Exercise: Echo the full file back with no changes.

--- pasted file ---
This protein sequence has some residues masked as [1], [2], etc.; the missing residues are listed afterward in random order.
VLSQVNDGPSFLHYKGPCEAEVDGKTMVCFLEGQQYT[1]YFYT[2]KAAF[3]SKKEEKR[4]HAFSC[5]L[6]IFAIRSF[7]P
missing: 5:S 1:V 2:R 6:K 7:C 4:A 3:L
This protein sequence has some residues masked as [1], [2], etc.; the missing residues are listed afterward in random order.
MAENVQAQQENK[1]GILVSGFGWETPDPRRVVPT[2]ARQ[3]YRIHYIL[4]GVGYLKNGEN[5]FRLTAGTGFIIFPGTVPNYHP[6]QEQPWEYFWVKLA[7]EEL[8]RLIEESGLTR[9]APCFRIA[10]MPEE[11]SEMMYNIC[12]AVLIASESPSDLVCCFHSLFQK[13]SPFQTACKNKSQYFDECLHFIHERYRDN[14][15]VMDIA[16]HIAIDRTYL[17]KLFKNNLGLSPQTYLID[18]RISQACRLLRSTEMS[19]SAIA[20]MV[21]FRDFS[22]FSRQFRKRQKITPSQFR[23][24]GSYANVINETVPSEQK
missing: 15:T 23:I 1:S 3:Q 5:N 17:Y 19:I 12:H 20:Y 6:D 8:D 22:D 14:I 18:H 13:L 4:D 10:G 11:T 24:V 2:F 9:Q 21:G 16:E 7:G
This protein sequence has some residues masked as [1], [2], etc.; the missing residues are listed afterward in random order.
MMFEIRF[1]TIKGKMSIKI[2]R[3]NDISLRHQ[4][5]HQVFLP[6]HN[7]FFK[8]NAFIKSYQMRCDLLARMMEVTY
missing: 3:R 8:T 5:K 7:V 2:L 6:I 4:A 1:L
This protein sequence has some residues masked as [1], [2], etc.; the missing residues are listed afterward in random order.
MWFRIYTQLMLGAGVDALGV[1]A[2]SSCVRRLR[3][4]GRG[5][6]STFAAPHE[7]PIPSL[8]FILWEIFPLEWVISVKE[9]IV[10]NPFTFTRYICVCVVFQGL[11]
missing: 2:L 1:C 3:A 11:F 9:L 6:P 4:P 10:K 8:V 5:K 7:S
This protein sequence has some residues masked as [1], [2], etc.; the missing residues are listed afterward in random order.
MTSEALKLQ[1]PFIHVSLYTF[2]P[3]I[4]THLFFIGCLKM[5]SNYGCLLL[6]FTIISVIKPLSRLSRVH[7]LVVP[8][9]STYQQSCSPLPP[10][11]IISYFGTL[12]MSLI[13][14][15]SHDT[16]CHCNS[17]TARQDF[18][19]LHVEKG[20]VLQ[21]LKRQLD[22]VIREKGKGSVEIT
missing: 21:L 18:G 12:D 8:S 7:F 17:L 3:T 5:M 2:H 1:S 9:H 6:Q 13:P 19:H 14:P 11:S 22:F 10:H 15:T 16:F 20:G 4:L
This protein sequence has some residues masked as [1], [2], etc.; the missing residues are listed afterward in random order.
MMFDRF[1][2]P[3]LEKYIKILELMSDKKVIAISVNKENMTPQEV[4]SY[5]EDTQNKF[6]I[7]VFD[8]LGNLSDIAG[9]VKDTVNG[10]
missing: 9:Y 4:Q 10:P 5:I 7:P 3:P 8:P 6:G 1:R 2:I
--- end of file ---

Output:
This protein sequence has some residues masked as [1], [2], etc.; the missing residues are listed afterward in random order.
VLSQVNDGPSFLHYKGPCEAEVDGKTMVCFLEGQQYT[1]YFYT[2]KAAF[3]SKKEEKR[4]HAFSC[5]L[6]IFAIRSF[7]P
missing: 5:S 1:V 2:R 6:K 7:C 4:A 3:L
This protein sequence has some residues masked as [1], [2], etc.; the missing residues are listed afterward in random order.
MAENVQAQQENK[1]GILVSGFGWETPDPRRVVPT[2]ARQ[3]YRIHYIL[4]GVGYLKNGEN[5]FRLTAGTGFIIFPGTVPNYHP[6]QEQPWEYFWVKLA[7]EEL[8]RLIEESGLTR[9]APCFRIA[10]MPEE[11]SEMMYNIC[12]AVLIASESPSDLVCCFHSLFQK[13]SPFQTACKNKSQYFDECLHFIHERYRDN[14][15]VMDIA[16]HIAIDRTYL[17]KLFKNNLGLSPQTYLID[18]RISQACRLLRSTEMS[19]SAIA[20]MV[21]FRDFS[22]FSRQFRKRQKITPSQFR[23][24]GSYANVINETVPSEQK
missing: 15:T 23:I 1:S 3:Q 5:N 17:Y 19:I 12:H 20:Y 6:D 8:D 22:D 14:I 18:H 13:L 4:D 10:G 11:T 24:V 2:F 9:Q 21:G 16:E 7:G
This protein sequence has some residues masked as [1], [2], etc.; the missing residues are listed afterward in random order.
MMFEIRF[1]TIKGKMSIKI[2]R[3]NDISLRHQ[4][5]HQVFLP[6]HN[7]FFK[8]NAFIKSYQMRCDLLARMMEVTY
missing: 3:R 8:T 5:K 7:V 2:L 6:I 4:A 1:L
This protein sequence has some residues masked as [1], [2], etc.; the missing residues are listed afterward in random order.
MWFRIYTQLMLGAGVDALGV[1]A[2]SSCVRRLR[3][4]GRG[5][6]STFAAPHE[7]PIPSL[8]FILWEIFPLEWVISVKE[9]IV[10]NPFTFTRYICVCVVFQGL[11]
missing: 2:L 1:C 3:A 11:F 9:L 6:P 4:P 10:K 8:V 5:K 7:S
This protein sequence has some residues masked as [1], [2], etc.; the missing residues are listed afterward in random order.
MTSEALKLQ[1]PFIHVSLYTF[2]P[3]I[4]THLFFIGCLKM[5]SNYGCLLL[6]FTIISVIKPLSRLSRVH[7]LVVP[8][9]STYQQSCSPLPP[10][11]IISYFGTL[12]MSLI[13][14][15]SHDT[16]CHCNS[17]TARQDF[18][19]LHVEKG[20]VLQ[21]LKRQLD[22]VIREKGKGSVEIT
missing: 21:L 18:G 12:D 8:S 7:F 17:L 3:T 5:M 2:H 1:S 9:H 6:Q 13:P 19:H 14:P 11:S 22:F 10:H 15:T 16:F 20:G 4:L
This protein sequence has some residues masked as [1], [2], etc.; the missing residues are listed afterward in random order.
MMFDRF[1][2]P[3]LEKYIKILELMSDKKVIAISVNKENMTPQEV[4]SY[5]EDTQNKF[6]I[7]VFD[8]LGNLSDIAG[9]VKDTVNG[10]
missing: 9:Y 4:Q 10:P 5:I 7:P 3:P 8:P 6:G 1:R 2:I